I am in Myanmar (formerly Burma) with an Asia Society delegation to engage in a newly launched Track II dialogue. The goal of the dialogue is to establish an ongoing channel of communication between experts from both countries and explore opportunities for cooperation to advance U.S.-Myanmar relations. Our discussions have been focused on a range of issues, including political and economic development, environmental sustainability, rule of law, democracy building, and people-to-people exchanges. We have been meeting government officials, civil society and private sector leaders, and representatives from the opposition, including Aung San Suu Kyi.
Throughout our discussions we have been hearing about the remarkable changes underway, particularly the return of opposition parties to Myanmar’s political scene. An April 1 date for a parliamentarian by-election has been set, and 47 political parties have registered. The National League for Democracy (NLD) alone has registered nearly two-dozen candidates to run in the election, including Aung San Suu Ski.
The pace of change here over the past week has been dizzying. The government of Myanmar and the Karen National Union signed a cease-fire agreement, which could lay the groundwork for ending what essentially has been a 50-year civil war. While there is no question that advancing national reconciliation with minority groups will continue to be a key challenge, the cease-fire is a major move in a positive direction.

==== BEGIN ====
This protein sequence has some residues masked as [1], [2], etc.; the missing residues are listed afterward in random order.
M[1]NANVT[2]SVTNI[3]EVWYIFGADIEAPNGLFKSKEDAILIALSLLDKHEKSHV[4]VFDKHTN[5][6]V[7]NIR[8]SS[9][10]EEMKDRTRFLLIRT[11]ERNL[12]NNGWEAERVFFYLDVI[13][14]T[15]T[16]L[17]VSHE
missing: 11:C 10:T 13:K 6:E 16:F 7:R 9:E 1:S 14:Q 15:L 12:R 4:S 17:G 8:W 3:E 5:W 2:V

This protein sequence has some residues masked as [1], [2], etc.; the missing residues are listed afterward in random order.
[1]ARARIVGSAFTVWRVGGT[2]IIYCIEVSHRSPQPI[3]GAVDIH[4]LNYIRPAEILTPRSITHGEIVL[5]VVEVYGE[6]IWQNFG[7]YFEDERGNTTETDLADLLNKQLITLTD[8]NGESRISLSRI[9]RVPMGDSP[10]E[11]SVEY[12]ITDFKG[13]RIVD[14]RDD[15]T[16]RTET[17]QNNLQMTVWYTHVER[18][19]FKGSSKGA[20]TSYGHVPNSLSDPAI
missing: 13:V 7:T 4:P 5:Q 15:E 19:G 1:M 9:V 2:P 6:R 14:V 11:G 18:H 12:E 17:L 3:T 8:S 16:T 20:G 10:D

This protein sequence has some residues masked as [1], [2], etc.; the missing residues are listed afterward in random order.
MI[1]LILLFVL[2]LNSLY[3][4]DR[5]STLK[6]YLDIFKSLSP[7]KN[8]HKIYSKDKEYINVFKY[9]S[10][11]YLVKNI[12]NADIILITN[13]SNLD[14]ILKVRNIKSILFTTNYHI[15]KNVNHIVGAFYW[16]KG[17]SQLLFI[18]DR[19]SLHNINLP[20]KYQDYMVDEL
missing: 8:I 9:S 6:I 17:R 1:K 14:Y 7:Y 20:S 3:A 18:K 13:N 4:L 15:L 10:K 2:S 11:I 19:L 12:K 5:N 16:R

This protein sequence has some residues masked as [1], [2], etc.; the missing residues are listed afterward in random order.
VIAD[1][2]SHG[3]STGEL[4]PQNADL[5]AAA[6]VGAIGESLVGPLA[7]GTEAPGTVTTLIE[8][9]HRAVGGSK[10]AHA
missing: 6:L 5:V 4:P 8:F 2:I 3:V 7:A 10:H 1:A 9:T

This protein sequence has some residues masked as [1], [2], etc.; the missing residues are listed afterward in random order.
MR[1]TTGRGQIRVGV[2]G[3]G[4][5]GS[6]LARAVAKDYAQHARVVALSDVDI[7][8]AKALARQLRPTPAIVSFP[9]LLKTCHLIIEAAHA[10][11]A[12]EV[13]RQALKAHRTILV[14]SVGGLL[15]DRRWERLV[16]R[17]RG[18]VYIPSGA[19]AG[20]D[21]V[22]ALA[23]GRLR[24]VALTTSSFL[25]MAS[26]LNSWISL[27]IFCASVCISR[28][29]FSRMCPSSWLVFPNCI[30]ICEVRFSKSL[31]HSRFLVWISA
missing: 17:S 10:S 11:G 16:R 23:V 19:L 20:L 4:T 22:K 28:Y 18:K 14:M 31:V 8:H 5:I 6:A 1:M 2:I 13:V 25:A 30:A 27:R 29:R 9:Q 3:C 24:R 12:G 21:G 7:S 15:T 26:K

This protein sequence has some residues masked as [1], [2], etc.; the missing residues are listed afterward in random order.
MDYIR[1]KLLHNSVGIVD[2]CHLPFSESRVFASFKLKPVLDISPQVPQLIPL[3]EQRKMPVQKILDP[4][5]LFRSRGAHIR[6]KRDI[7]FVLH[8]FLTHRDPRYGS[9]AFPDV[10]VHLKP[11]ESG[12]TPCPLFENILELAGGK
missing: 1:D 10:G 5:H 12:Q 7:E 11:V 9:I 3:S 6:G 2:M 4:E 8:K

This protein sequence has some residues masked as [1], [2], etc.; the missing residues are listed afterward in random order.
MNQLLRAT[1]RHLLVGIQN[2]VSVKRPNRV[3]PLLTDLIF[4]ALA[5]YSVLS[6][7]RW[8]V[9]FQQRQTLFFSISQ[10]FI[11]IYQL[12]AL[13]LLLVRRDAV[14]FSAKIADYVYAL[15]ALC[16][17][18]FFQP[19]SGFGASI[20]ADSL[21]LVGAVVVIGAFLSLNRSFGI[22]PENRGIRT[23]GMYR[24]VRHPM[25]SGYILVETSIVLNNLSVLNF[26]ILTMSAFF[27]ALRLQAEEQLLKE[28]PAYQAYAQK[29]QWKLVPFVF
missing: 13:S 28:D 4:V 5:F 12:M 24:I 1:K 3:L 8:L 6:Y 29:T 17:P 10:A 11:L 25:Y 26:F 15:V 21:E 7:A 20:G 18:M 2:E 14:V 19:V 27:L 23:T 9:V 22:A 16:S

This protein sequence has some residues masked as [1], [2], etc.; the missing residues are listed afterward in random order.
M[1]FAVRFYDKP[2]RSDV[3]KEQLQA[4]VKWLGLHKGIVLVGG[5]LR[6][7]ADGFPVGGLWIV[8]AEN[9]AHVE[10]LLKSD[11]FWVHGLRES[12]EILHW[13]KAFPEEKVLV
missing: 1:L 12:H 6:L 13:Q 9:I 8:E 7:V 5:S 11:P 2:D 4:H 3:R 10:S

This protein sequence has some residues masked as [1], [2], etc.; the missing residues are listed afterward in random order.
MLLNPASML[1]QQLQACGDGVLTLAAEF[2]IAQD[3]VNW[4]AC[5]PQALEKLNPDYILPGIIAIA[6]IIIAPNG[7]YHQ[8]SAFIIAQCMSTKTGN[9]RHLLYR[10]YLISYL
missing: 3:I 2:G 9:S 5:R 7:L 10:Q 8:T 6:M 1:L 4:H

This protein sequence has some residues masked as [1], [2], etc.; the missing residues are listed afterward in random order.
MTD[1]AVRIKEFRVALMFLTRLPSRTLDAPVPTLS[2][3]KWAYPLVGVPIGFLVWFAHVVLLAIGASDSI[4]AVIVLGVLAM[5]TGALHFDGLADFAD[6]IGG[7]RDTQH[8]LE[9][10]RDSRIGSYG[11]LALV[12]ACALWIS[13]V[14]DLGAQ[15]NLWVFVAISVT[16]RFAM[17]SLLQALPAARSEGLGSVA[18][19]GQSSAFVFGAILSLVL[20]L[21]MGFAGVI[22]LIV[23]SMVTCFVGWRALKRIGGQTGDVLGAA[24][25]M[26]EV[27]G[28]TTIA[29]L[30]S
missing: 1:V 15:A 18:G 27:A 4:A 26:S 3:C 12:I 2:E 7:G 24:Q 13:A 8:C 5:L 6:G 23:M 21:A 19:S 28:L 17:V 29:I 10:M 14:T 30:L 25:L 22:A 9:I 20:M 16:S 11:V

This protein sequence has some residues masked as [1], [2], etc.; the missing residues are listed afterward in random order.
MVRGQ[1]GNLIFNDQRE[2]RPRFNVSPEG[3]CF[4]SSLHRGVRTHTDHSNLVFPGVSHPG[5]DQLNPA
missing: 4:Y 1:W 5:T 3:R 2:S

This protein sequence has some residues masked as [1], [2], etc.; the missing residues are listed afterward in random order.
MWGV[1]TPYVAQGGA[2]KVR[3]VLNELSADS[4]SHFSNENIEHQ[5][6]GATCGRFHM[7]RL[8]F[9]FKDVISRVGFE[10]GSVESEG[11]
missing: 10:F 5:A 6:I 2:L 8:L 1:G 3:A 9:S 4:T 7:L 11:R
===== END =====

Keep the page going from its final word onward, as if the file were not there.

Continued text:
The next day, the most significant release of political prisoners by the new government occurred — 651 prisoners were released, including leaders of the “88 Generation Students” group who protested against Myanmar’s military junta in 1988.
Since it embarked on a new course of “pragmatic engagement” with the government of Myanmar in September 2009, the United States has been consistent in communicating three key elements that needed to be met to move bilateral relations forward:
Myanmar’s new government has made progress on the first two elements. The third will be tested in the coming weeks and months as groups begin to organize and carry out political campaigns across the country.
The restoration of full diplomatic relations was the right move at the right time. The United States has shown the government of Myanmar that it is ready to react quickly to concrete reforms. It also sends a message to the people of Myanmar that the United States is working to encourage the process of democratization during this fragile period of transition.